- Has absolutely no browser integration, unless you are on Mac OS X and use Safari (it integrates with Keychain on Mac). If you want to use login information stored in Data Guardian, you can open the stored URL with a click of a button from within Data Guardian but you must copy + paste the username/password
- Note: Even if you open a login URL from within Data Guardian, it won’t automatically fill in username and password — you still need to copy + paste
- As a password/data manager, there should be some way for this program to remain always on because it is foreseeable that people will want to use it often. (Without being able to be always on, users will continually have to open it whenever they want to use it, which can get annoying.) Unfortunately, there is no such feature with Data Guardian; if you want it to stay on, you must simply leave it running in your taskbar — you cannot minimize to system tray.
- You need to manually define your database as the “Home Database” if you want it to be the one that opens by default when you run Data Guardian; otherwise, if you don’t define a Home Database, then every time you run the program you will have to manually open your database, an annoying two-step and unnecessary process.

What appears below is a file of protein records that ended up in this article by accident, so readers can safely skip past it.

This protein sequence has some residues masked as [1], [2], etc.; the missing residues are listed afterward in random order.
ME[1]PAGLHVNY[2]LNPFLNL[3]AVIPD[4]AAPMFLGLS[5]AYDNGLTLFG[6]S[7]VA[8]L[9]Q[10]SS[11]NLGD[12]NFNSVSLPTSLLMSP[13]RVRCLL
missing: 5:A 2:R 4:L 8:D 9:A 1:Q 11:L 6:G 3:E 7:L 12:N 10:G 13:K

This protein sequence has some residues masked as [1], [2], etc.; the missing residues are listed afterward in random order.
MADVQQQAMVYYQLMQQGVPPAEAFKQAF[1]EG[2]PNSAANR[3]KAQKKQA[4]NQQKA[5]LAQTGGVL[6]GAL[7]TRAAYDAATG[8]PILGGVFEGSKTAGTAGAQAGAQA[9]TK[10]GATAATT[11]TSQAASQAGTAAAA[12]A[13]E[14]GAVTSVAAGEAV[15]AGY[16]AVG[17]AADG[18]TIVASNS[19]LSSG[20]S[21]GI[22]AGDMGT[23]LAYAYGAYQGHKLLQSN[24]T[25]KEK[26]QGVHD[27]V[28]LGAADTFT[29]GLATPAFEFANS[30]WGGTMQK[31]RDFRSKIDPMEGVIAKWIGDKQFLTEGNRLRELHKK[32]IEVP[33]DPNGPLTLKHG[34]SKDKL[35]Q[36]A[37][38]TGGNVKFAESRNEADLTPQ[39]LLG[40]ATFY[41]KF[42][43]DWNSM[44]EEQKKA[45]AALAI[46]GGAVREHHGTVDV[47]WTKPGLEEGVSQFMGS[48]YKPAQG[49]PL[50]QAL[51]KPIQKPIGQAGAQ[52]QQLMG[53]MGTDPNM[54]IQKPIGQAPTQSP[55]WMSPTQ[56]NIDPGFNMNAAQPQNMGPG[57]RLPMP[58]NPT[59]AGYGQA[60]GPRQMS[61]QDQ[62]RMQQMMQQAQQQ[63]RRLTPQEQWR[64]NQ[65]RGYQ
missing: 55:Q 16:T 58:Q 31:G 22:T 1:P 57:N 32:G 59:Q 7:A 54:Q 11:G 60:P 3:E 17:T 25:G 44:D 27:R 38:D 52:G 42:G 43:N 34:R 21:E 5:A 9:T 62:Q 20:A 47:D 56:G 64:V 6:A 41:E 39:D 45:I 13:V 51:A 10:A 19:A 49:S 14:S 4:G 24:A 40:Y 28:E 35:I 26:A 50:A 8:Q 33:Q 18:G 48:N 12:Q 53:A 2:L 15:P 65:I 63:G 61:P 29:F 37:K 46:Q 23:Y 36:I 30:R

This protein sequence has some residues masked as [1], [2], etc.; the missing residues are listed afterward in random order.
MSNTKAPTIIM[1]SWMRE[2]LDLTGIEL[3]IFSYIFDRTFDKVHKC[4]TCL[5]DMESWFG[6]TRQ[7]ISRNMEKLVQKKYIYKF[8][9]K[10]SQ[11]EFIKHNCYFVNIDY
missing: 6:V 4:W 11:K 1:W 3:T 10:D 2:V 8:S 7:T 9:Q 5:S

- Note: I understand that people who want to use multiple databases may not want a database to be the Home Database but most people will want this feature. It would be better if developer made a database the Home Database and let users who don’t want a default Home Database disable it rather than make everyone manually set a Home Database.
- Has the ability to automatically clear Windows Clipboard (or Clipboard on Mac OS X), but you must enable this feature manually — it isn’t enabled by default (it should be enabled by default considering that you must copy + paste your password from Data Gaurdian to logins)
- Has auto-save feature but it is disabled by default; it should be enabled by default (you can enable it via Preferences)
- Modifying the password generating template is very annoying; it isn’t very user-friendly and will require you to read the wiki on the developer’s website to learn how to format, if you want to change it
- By default it is set to show all passwords in plain-text (i.e. not use asterisks), which could result in password theft via shoulder surfing. You should manually set it to “Hide All Passwords” (i.e. use asterisks) via “View” and then manually individually show passwords which you want to see instead of show all passwords.
- Notes are plain-text only — no formatting or images
- No offline help
- Bills itself as a data manager but doesn’t really support many types of data; lacks preset templates for stuff like credit card numbers, form data, etc.
- iOS app hasn’t been updated in almost 18 months
- No Android app